Nation/World

Pac Gifts Drop For Indebted Chenoweth Contributions Trail Off After Comments On Oklahoma City Bombing

U.S. Rep. Helen Chenoweth, still facing a large campaign debt, saw her PAC contributions drop after her controversial comments on the Oklahoma City bombing.

According to her finance report for the first half of 1995, the Idaho Republican received more than twice as much in political action committee contributions before the bombing as after. Her contributions from individuals also declined.

Political experts say other factors could explain the drop in PAC money, and Chenoweth’s campaign says fund raising is going strong.

Idaho Democratic Chairman Bill Mauk said he would have expected Chenoweth’s publicity to help her.

“The fact that she’s still got $150,000 in debt at a time when she couldn’t have more publicity suggests that the depth of support financially that she might have hoped for isn’t there,” Mauk said. He added that for Democrats, the debt means any candidate who declares against Chenoweth now already is ahead of her in fund raising. “That’s a pretty attractive proposition.”

Boise attorney Dan Williams has announced plans to challenge Chenoweth; he reported raising $14,500 for his Democratic bid since May. Businessman Doug Dorn, a Republican, also has expressed interest in challenging Chenoweth.

Chenoweth garnered national headlines when she refused to condemn the militia movement, even as ties between the bombing suspects and militias were coming to light. She consistently has spoken against what she sees as excesses by federal law enforcement and regulatory agencies and has suggested the government is pushing citizens too far.

Keith Rupp, who is Chenoweth’s chief of staff but spoke Tuesday as a member of her campaign, said Chenoweth has kept a “crazed pace” with the demands of her first half- year in Congress. Raising more than $122,000 during that time was impressive, he said.

About $55,000 came from individuals, nearly all of them Idahoans.

She spent $112,882, with about $62,000 going toward campaign bills and debts, Rupp said. The rest covered operating expenses. The campaign has $11,938 cash on hand.

Campaign contributions “ebb and flow,” Chenoweth said Tuesday night. “Contributions have actually picked up lately at my campaign office.”

Chenoweth had a $170,000 campaign debt in December, and said then she expected to have it paid off by summer.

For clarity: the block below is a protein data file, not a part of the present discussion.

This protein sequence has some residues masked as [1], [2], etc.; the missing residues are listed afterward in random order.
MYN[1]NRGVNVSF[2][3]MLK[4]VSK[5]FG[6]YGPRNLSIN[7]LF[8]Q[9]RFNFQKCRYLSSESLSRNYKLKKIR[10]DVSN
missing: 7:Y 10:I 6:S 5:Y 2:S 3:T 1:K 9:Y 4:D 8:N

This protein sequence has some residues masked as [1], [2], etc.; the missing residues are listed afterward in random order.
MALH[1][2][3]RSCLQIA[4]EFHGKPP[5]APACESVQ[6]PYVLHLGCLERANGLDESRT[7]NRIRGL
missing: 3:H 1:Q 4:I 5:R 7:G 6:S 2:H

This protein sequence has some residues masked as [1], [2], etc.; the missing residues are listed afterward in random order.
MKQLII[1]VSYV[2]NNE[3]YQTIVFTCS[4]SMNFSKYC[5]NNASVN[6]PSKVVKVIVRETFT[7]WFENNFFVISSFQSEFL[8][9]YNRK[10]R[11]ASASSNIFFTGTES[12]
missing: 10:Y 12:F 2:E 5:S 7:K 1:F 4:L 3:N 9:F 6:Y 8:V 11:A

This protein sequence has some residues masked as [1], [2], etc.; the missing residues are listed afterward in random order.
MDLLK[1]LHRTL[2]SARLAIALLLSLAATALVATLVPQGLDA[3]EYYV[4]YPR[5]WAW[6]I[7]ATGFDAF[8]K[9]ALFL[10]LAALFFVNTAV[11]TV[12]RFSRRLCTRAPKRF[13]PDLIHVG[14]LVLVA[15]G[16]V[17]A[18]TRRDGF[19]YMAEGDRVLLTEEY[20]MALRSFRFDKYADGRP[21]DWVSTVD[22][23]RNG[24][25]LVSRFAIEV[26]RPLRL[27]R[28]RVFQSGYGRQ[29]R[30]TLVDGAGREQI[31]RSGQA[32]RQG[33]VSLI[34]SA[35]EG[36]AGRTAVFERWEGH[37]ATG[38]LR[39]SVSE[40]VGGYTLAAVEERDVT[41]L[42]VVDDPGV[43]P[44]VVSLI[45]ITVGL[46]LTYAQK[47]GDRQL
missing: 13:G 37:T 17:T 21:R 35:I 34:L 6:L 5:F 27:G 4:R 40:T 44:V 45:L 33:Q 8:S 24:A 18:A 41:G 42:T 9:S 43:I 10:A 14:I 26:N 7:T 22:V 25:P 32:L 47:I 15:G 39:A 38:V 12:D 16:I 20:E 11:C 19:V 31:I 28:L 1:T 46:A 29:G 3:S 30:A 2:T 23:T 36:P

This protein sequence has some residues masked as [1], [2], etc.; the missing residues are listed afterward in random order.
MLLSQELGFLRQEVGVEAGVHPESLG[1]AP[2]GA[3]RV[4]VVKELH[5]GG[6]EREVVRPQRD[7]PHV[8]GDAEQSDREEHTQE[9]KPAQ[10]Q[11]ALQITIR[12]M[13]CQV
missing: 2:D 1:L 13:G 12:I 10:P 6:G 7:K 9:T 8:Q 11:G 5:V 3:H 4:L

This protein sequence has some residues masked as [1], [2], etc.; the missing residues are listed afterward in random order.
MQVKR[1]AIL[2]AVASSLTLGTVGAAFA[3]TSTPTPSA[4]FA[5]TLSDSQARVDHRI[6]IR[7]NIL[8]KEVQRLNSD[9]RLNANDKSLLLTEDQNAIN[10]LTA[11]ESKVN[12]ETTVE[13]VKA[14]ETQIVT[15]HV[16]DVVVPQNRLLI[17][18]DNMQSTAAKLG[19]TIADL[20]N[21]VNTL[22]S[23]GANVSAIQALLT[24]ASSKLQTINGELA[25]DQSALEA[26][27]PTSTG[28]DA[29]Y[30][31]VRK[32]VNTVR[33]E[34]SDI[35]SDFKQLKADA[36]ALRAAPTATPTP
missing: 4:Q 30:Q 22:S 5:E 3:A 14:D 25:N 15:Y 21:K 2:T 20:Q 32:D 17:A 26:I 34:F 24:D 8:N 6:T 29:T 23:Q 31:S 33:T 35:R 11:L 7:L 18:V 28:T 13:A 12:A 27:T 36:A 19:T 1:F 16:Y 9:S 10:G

About $95,000 of the campaign debt was Chenoweth’s own money. She put in $60,000 from a land sale, and then took out a bank loan to finance another $40,000 loan to the campaign after the election.

“Helen is not a wealthy woman. She would obviously like to recoup that loan,” Rupp said. But other debts will be paid first, he said. They include unpaid bills to printers, consultants and more.

“The bad news is that we owe $151,000, but we expect to have all of the debt to vendors paid off well before the end of the year,” Rupp said.

Larry J. Sabato, a professor of government at the University of Virginia and the author of several books on campaign finance, said, “I know she is a very controversial person.” But, he added, “There is an alternate explanation” for the drop-off in Chenoweth’s PAC contributions.

Such contributions traditionally are seasonal, coming in clumps just before and just after elections, he said. “Then there’s a long dry spell. It used to be longer,” before candidates started gearing up so early for the next election.

Rep. Mike Crapo, R-Idaho, also got more PAC contributions before April 19 than after, though by a lesser margin. But Republican Sens. Dirk Kempthorne and Larry Craig both received most of their PAC money after the Oklahoma City bombing.

Sabato said he wouldn’t expect Chenoweth to have any problem raising money. Typically, ideological candidates on either the left or the right “always have the money they need,” he said.

“She’s a heroine on the right. My guess is that groups and individuals on the right will generate whatever money she needs, when she needs it.”

Rupp said July, which was not included in the latest finance report, was a “gangbusters” month for Chenoweth’s fund raising. “Helen raised $34,000 in July alone,” he said.

, DataTimes MEMO: This sidebar appeared with the story: CAMPAIGN CONTRIBUTIONS Rep. Helen Chenoweth, R-Idaho, received the following contributions in the first half of 1995: PAC contributions: $45,486 before the Oklahoma City bombing, $20,850 after. Individual contributions: $18,295 before the Oklahoma City bombing, $13,345 after. She reported raising a total of $122,186 in the six-month period and spending $112,882, leaving a campaign debt of $151,675.

Sen. Larry Craig reported: He raised $424,308 in the six-month period and spent $191,277. He has $388,156 in cash in his campaign war chest.

Sen. Dirk Kempthorne reported: He raised $32,155 in the six-month period and spent $20,360. He has $16,968 in campaign cash.

Rep. Mike Crapo reported: He raised $72,663 and spent $53,113. He has $182,964 for next campaign.

This sidebar appeared with the story: CAMPAIGN CONTRIBUTIONS Rep. Helen Chenoweth, R-Idaho, received the following contributions in the first half of 1995: PAC contributions: $45,486 before the Oklahoma City bombing, $20,850 after. Individual contributions: $18,295 before the Oklahoma City bombing, $13,345 after. She reported raising a total of $122,186 in the six-month period and spending $112,882, leaving a campaign debt of $151,675.

Sen. Larry Craig reported: He raised $424,308 in the six-month period and spent $191,277. He has $388,156 in cash in his campaign war chest.

Sen. Dirk Kempthorne reported: He raised $32,155 in the six-month period and spent $20,360. He has $16,968 in campaign cash.

Rep. Mike Crapo reported: He raised $72,663 and spent $53,113. He has $182,964 for next campaign.



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